So many lovely movies slip quietly under the radar that it blows my mind, particularly when I get caught in a YouTube hole of watching indie movie trailers. Robot & Frank is one such example of a film that deserves a closer look.
Set in the not too distant future we meet Frank, an elderly man whose routine includes sugary cereal for breakfast and daily visits to the library (with printed material on the brink of extinction). The conflict begins when Frank’s concerned son gifts him with an advanced and expensive robot, programmed with the main directive being to improve Frank’s health. Being the old curmudgeon he is, Frank is enraged at the idea of needing a caretaker and refuses to listen to the machine. Predictably, the robot begins to grow on Frank and they form the closest thing to a friendship that he has known in quite a while.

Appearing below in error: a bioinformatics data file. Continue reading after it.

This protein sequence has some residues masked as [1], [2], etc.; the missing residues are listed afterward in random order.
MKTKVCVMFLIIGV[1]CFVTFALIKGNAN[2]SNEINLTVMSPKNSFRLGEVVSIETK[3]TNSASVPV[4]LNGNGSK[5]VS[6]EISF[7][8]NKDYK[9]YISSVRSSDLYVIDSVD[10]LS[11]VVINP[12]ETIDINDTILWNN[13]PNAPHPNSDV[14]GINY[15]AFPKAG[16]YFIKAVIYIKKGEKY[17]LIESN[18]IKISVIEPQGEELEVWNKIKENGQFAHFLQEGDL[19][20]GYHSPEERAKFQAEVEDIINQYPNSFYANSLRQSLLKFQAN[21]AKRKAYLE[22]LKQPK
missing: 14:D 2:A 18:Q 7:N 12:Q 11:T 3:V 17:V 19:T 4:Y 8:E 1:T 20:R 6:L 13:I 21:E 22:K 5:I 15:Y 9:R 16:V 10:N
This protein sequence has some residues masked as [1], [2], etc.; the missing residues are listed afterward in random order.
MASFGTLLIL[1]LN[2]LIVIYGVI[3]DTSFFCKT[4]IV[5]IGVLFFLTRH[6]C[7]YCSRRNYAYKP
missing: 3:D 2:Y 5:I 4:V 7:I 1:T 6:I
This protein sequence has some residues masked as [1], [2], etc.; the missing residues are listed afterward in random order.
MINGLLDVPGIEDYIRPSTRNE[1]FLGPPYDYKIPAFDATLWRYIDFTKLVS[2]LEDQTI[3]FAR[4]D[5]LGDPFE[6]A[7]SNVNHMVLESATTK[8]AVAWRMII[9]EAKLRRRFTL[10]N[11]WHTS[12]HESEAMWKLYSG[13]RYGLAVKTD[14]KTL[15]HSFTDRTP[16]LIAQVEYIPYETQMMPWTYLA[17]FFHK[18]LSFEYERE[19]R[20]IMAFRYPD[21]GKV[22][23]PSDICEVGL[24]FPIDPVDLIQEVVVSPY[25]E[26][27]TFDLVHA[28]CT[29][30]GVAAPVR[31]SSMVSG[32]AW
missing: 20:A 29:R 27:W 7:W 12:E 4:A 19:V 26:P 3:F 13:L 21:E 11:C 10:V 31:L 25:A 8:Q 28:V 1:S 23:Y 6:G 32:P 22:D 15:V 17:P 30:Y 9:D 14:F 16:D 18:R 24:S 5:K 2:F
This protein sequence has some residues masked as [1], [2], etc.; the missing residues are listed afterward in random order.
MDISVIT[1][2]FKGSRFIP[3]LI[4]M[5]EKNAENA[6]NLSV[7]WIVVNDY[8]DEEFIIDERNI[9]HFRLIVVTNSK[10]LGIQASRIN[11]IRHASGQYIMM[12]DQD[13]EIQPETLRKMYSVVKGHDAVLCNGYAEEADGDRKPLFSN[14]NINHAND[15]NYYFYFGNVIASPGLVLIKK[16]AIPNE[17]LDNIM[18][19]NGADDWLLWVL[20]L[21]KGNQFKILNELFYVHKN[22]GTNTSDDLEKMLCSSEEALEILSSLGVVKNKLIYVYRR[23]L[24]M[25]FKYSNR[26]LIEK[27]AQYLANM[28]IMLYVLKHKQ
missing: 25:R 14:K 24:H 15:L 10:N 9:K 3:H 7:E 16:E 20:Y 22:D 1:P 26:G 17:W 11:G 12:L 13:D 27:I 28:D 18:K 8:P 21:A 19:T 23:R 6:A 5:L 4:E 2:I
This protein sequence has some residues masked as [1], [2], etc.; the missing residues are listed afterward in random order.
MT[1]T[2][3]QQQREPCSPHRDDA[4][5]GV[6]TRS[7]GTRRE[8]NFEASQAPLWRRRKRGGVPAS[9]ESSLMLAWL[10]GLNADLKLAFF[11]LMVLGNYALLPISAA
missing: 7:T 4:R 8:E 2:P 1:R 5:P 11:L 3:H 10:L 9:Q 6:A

You might be hesitant and think that this film would turn out sluggish and unexciting, but the humanness of the story line pulls you in quietly and keeps you close. And while the technological landscape is different, the dialogue remains genuine and the relationships between the characters are familiar.
I hate spoiling plots, so you’ll just have to trust me when I say that you will be surprised by the third act. It ends up being a wonderfully sentimental (though not saccharine) experience that illustrates the fleeting nature of life and memories regardless of our attempts to control it. Definitely worth putting on the rental queue.
[ images via Robot & Frank ]